Politics from the Palouse to Puget Sound

Tuesday, March 20, 2007

Her Majesty's Loyal Opposition

I have mentioned previously how our Queen Christine is certainly no ingrate. She knows how to repay the friends that helped her steal the 2004 gubernatorial election.

This year the Washington Education Association (i.e. the Teachers Union) has been the subject of the Democrats' largesse in Olympia. For example, the House has approved a constitutional amendment to allow simple-majority approval of special property-tax levies for public schools. The House has also passed a measure that would allow labor unions to spend nonmembers' bargaining fees on political causes without first getting their permission, an issue that is currently under appeal by the U.S. Supreme Court in a case involving the Evergreen Freedom Foundation and the WEA.

Washington Indian tribes have also contributed heavily to the Queen and are getting their payback as well.

Gregoire recently signed into law a measure allowing the tribes to have 8,100 more slot machines statewide, while still not requiring them to share gambling revenue with the state, as required in California and other states.

In response, our very own 9th District State Representative Davd Buri, who is House Minority Floor Leader, attempted to prohibit the Queen from accepting campaign contributions from the tribes by adding amendments to a couple of other bills. Buri said during the debate:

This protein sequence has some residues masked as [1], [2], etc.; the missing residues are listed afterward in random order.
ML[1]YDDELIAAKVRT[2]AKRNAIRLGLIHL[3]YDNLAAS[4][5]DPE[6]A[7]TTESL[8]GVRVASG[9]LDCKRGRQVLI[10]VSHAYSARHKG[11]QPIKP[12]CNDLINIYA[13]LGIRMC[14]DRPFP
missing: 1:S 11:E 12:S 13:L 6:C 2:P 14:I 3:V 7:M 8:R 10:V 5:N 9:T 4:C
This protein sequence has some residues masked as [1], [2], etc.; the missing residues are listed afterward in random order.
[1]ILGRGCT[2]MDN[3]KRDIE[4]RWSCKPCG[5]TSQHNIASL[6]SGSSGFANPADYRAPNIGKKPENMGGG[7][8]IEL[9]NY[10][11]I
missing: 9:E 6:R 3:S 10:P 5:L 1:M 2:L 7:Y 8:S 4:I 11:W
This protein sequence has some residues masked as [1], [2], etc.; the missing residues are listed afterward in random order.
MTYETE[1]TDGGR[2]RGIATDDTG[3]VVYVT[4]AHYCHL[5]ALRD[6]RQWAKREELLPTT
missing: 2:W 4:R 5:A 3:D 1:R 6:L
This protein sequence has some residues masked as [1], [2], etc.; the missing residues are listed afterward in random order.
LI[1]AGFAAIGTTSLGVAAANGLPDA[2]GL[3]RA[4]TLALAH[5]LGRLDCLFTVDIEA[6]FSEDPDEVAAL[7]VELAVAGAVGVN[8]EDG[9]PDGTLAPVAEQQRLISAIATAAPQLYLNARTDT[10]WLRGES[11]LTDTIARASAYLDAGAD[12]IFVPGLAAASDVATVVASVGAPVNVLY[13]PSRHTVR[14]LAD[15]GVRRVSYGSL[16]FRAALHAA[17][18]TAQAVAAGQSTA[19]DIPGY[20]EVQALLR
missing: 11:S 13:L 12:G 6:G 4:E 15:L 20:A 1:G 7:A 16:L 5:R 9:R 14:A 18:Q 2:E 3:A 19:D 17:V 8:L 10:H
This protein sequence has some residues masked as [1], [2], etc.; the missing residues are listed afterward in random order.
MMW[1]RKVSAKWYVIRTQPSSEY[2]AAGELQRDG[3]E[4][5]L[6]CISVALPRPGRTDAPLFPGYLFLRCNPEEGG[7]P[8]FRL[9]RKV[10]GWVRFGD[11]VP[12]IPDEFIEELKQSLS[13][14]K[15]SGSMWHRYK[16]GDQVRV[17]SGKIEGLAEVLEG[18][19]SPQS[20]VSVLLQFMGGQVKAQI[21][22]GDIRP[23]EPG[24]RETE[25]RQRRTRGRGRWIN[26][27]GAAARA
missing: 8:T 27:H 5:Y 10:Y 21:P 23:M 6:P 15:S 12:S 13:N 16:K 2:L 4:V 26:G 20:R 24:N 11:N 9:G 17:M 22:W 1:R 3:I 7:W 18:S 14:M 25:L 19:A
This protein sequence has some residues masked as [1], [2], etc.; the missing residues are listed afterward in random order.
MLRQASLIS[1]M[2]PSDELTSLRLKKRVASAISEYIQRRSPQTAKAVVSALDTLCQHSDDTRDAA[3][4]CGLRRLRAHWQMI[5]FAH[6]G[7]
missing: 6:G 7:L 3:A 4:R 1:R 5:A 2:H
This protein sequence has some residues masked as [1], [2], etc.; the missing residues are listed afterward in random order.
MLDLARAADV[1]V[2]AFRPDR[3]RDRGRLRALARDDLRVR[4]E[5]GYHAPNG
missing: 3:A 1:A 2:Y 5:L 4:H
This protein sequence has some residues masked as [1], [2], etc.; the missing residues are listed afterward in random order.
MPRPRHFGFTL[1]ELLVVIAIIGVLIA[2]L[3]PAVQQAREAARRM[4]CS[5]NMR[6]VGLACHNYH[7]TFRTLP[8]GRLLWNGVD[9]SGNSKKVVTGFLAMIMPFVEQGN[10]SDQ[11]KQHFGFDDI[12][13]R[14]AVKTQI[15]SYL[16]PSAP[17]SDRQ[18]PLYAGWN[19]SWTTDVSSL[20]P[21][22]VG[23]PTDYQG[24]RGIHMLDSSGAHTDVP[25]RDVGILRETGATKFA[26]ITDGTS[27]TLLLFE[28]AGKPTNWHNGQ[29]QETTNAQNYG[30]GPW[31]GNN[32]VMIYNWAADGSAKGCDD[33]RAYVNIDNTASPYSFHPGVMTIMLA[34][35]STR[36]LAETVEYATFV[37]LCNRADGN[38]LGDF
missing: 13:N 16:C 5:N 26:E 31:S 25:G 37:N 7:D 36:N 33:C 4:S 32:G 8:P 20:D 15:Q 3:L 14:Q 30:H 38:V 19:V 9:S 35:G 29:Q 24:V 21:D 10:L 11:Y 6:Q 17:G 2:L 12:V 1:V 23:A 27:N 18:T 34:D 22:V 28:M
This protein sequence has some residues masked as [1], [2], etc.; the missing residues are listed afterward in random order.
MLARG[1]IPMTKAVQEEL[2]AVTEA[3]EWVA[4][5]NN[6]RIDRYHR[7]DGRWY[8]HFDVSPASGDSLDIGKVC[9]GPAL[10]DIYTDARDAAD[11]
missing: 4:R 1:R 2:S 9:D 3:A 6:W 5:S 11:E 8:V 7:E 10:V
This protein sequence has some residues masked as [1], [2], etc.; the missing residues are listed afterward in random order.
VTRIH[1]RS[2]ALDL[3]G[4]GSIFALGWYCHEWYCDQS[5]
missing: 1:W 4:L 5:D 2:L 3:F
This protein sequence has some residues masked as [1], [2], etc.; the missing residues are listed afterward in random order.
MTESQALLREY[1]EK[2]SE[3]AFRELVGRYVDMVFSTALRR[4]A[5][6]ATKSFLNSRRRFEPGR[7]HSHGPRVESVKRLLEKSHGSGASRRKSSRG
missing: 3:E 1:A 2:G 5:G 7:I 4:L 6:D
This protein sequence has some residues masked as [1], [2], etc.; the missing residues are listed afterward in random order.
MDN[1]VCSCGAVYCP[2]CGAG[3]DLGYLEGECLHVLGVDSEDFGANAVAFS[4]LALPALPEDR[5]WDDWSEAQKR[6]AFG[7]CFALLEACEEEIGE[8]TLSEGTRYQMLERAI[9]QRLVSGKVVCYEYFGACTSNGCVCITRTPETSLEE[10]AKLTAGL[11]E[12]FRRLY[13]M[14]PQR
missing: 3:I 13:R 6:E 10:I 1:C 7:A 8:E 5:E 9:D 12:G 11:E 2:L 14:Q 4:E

This gives the governor a tremendous amount of power in negotiations with the very people, the very countries I should say, giving him or her campaign contributions.
Buri based the amendments he introduced on a law that prohibits the insurance commissioner from accepting campaign money from insurance companies. Not surprisingly, Buri's amendments failed in the heavily Democratic House.

David Postman of the Seattle Times has excellent coverage of the issue here.

I don't know why the Dems would oppose Dave's proposal (sarcasm intended). In an effort to ensure the continued liberal domination of the State Supreme Court, the Democrats tried their own version of "campaign finance reform" by attempting to create "publicly funded" judicial campaigns in the House and Senate. Luckily for democracy, both failed.

Thanks Dave, for representing us in Olympia and attempting to keep the Rats honest. We're proud of you.

HT: Patrick Bell

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